Google has announced a new update to its search algorithm, something that it does regularly. This update focuses on a new metric, or signal, that it will begin using to rank sites. If your site gets a lot of ‘valid’ copyright removal notices, it will begin to rank lower in search results. Updates below.

Google says that tracking these complaints, if valid, will help them to rank legitimate ‘quality’ sources of content higher in its rankings. Theoretically, the original or licensed source of a piece of content will move up in the rankings and the copycats will move down.

Google says that it’s processed 4.3M URLs in the last 30 days alone (more than all of 2009) for copyright infringement claims and will now start using that data to improve search rankings.

Note that these sites will not be removed from listings until a court decides if a copyright is infringed. “Google cannot determine whether a particular webpage does or does not violate copyright law,” the company says. So the signal will move a site up or down in the rankings, but it won’t be removing sites from results unless it gets a valid copyright notice from the rights owner.

Google tracks the requests, their owners and the domains that have been reported on its Transparency Report site.

Update: When Google posted notice of this impending change earlier today, some folks were quick to question whether Google would be playing by its own rules. After all, it owns YouTube, one of the largest repositories of online video in the world, which has to be beset by takedown requests constantly. When prompted, Google replied with the following statement:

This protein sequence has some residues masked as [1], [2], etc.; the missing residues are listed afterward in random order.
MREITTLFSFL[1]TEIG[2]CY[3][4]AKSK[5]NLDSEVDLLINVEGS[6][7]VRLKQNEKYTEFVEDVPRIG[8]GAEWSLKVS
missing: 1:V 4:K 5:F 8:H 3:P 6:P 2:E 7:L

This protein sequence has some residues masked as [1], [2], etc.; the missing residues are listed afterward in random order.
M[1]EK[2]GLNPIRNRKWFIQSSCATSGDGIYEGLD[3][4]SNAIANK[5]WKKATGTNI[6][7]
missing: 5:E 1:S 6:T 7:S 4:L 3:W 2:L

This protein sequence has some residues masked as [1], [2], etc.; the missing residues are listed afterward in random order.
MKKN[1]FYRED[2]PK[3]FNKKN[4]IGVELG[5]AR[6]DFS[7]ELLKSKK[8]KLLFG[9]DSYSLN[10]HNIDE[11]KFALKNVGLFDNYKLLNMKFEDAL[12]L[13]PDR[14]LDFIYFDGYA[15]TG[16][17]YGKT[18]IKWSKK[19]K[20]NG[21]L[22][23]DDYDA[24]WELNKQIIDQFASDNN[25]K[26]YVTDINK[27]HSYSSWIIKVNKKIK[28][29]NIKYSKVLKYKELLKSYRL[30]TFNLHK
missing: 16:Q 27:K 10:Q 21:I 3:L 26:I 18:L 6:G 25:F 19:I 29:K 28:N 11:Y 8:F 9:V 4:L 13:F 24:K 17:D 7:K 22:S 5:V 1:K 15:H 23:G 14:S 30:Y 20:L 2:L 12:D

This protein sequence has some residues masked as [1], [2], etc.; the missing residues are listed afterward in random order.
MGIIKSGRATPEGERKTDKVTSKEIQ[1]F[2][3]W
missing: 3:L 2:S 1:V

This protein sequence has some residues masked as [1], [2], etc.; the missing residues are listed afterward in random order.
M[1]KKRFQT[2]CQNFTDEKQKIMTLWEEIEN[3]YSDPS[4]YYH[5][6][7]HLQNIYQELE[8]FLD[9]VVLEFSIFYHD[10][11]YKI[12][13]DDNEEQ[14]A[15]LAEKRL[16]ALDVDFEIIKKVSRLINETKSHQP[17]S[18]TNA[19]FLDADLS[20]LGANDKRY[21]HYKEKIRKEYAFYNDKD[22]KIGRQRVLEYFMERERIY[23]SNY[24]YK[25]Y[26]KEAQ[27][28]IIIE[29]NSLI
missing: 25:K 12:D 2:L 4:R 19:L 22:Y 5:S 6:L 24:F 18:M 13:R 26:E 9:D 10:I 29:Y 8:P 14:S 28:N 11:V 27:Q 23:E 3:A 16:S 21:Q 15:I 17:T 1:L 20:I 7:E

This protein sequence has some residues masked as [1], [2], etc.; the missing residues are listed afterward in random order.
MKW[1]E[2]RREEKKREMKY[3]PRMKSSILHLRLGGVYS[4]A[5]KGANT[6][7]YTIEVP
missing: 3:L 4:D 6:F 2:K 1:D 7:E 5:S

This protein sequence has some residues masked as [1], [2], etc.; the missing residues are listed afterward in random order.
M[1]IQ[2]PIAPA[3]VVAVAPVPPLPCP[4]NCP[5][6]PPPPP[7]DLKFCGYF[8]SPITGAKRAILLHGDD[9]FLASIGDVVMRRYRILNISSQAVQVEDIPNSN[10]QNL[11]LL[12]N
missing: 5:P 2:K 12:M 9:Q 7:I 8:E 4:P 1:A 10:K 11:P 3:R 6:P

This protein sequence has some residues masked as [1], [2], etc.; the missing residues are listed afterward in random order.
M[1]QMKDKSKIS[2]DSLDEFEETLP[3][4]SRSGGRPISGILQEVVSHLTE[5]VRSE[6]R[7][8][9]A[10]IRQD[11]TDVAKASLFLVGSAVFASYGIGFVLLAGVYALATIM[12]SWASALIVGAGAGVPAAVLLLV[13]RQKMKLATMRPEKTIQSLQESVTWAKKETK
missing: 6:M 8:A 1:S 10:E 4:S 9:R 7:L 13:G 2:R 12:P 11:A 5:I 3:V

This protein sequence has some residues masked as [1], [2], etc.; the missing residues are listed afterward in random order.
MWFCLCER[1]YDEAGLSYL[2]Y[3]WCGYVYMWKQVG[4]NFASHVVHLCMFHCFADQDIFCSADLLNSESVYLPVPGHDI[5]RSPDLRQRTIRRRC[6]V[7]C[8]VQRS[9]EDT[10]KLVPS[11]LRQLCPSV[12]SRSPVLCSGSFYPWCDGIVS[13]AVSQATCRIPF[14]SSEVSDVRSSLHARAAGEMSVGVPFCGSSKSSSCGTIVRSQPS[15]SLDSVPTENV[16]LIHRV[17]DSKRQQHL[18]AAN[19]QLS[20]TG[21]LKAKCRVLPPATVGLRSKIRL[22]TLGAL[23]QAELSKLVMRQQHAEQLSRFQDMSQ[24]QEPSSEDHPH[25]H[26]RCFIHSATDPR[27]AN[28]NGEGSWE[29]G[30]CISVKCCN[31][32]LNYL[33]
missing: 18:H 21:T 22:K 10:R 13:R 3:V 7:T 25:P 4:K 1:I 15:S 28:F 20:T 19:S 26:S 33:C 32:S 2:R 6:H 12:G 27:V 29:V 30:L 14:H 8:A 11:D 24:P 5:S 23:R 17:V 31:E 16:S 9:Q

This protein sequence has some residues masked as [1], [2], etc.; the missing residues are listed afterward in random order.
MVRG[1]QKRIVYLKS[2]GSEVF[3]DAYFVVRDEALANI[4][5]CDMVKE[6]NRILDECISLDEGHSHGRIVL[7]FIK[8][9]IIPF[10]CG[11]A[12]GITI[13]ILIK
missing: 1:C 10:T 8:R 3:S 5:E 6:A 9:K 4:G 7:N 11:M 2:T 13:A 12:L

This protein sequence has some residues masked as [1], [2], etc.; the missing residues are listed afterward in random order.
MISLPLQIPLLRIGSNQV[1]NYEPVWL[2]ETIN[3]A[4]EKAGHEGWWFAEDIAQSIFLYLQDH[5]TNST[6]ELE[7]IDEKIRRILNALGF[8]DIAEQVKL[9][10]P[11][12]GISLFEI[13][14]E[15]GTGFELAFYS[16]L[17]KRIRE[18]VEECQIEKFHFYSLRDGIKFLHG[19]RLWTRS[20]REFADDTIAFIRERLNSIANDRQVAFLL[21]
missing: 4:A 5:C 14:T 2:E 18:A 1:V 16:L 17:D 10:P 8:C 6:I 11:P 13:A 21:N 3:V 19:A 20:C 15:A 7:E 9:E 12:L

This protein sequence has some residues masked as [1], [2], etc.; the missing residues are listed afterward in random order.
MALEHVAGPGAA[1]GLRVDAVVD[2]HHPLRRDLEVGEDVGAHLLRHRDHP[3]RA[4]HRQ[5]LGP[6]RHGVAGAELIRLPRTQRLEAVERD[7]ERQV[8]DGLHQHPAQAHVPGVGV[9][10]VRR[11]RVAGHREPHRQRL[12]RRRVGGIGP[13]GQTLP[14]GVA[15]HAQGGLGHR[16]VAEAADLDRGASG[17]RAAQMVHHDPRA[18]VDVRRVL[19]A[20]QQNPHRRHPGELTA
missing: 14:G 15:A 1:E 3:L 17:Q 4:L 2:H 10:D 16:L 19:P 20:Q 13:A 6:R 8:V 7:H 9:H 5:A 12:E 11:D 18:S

We’re treating YouTube just like we treat other sites, but we don’t expect the algorithm to impact popular user-generated content sites.

So, user created video sites won’t be impacted by the algorithm. We’d assume this would mean alternatives to YouTube like Vimeo and Break, but there are still questions to be answered here. For instance, YouTube does not seem to appear in Google’s list of sites that have received takedown complaints.

We’re not the only ones with questions either, the MPAA, ostensibly an organization that would stand to benefit from this development, sent a statement to Engadget that was less than enthusiastic, saying “We will be watching this development closely – the devil is always in the details – and look forward to Google taking further steps to ensure that its services favor legitimate businesses and creators, not thieves.”

We contacted Google for more clarification on how it tracks YouTube’s complaint notices and why they aren’t disclosed on the transparency page, but were just issued the same statement as above, with the addition that “this new signal applies to all the sites we index for search.”

Image Credit: Carlos Luna